Australians are being urged not to look past racism in the lead up to January 26, and to report incidents both personally experienced and identified to a national register working to tackle the abuse.
For close to two years, the Call it Out register has invited people to report cases of racism and discrimination against First Peoples.
The National Justice Project and Jumbunna Institute for Indigenous Education and Research are the engines behind it.
Submissions are made through a confidential questionnaire, allowing individuals to report on when and what they saw - as either victims and witnesses, from in-person incidents to social media activity, examples in the media and institutional matters, and how it was delivered - i.e physical, verbal or threats and intimidation.
Call it Out says the register is an initiative for the long-term while producing annual reports to 'progressively impact public policy into the future'.
"Our purpose is to collect information on racism, including how it is experienced, how often it is occurring and the impact it is having on people," the project states.
"This information will inform evidence-based research that enables us to report on racism and its impacts, inform anti-racism action, support the response of First Nations organisations and leaders and educate the wider community."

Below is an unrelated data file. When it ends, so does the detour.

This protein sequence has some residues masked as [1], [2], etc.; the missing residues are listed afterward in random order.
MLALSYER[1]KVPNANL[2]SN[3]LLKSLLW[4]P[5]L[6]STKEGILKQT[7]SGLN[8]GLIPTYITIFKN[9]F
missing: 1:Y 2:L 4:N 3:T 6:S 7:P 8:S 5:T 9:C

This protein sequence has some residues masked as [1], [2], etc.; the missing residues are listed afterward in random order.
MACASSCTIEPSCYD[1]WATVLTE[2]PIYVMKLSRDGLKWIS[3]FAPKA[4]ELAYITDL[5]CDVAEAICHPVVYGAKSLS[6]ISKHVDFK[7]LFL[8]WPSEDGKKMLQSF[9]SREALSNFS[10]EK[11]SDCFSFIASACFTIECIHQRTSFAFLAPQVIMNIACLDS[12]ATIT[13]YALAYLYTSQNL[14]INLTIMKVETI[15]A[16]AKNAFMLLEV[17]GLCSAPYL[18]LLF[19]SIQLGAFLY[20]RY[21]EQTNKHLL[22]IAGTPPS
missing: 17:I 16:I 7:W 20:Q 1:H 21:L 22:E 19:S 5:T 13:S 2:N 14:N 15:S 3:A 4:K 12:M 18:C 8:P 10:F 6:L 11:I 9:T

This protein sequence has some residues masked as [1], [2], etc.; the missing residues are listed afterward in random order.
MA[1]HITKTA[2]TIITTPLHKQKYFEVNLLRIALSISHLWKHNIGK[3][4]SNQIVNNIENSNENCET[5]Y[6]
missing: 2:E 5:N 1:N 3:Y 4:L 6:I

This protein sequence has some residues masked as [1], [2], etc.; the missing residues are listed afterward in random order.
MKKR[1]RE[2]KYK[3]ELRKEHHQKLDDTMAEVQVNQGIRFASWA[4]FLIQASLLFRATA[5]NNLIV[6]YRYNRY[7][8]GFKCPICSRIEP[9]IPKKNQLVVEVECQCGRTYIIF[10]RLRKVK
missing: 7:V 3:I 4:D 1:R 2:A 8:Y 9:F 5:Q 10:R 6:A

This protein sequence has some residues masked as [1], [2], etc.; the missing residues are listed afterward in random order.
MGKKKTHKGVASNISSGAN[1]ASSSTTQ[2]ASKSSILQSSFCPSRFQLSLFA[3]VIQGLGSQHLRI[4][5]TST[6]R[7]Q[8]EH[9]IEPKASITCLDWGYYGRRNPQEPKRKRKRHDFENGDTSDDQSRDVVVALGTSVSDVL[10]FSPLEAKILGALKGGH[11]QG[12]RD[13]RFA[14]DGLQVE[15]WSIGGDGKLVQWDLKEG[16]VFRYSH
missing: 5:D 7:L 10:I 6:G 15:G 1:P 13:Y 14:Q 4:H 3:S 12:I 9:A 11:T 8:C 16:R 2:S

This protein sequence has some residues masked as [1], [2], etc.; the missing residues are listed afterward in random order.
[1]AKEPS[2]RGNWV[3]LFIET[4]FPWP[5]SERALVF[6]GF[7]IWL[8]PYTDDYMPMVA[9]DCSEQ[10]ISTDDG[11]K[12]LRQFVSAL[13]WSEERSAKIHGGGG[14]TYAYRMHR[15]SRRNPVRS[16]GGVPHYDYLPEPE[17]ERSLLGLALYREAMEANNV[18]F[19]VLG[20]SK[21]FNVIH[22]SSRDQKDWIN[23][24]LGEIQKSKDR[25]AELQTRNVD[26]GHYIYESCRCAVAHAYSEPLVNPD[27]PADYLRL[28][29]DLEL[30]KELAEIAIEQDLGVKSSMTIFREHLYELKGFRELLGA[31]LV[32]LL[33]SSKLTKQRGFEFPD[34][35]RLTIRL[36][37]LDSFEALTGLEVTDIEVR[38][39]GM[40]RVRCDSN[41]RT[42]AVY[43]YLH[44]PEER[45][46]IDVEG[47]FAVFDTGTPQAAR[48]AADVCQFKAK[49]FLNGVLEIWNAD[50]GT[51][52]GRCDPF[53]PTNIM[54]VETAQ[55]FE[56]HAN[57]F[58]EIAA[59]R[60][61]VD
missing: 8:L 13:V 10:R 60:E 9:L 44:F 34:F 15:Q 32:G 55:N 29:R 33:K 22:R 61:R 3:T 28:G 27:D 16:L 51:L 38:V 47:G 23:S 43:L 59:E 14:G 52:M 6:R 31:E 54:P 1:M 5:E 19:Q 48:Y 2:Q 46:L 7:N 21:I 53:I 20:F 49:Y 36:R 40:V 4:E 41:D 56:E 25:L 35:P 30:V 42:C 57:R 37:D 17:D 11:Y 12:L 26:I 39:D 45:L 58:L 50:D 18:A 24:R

They credit similar previous ventures from Jewish and Muslim groups for inspiration in developing the register.
Indigenous Australians felt an uptake in racism as the Voice to Parliament debate and results played out last year.
A month out from the referendum, Minister for Indigenous Australians Linda Burney was heard telling NSW Premier Chris Minns her campaign had been "grueling" while she received "appalling" treatment, including racism and bullying.
This week, social and emotional wellbeing, mental health, and suicide prevention peak body Gayaa Dhuwi (Proud Spirit) Australia said they are bracing for a similar situation around the first January 26 public holiday since the referendum.
Last year, Call it Out found racism and discrimination was reported in all pockets of the country with much of it an ongoing issue.
National Justice Project projects and partnerships manager Ariane Dozer said "it's everyone's responsibility" to take action.
"Standing up to racism is one of the most important ways non-Indigenous Australians can show allyship," she said.
"We need non-Indigenous Australians to share the burden and do their bit to help fight racism in this country. It's everyone's responsibility.
"Call it Out is an easy to use online tool that you can use to report any type of racism or discrimination against First Nations people anytime."
Early calls for collective support and to provide safe spaces are being shared online.
Victorian Aboriginal women's support organisation Djirra has encouraged mob to consider their levels of engagement and what positive alternative actions to do otherwise on social media this week.
"We know it's a difficult time with Invasion Day fast approaching…Self-care is resistance, Being Blak and proud is resistance…Take a break from social media (and don't read the comments)," Djirra wrote in a post.
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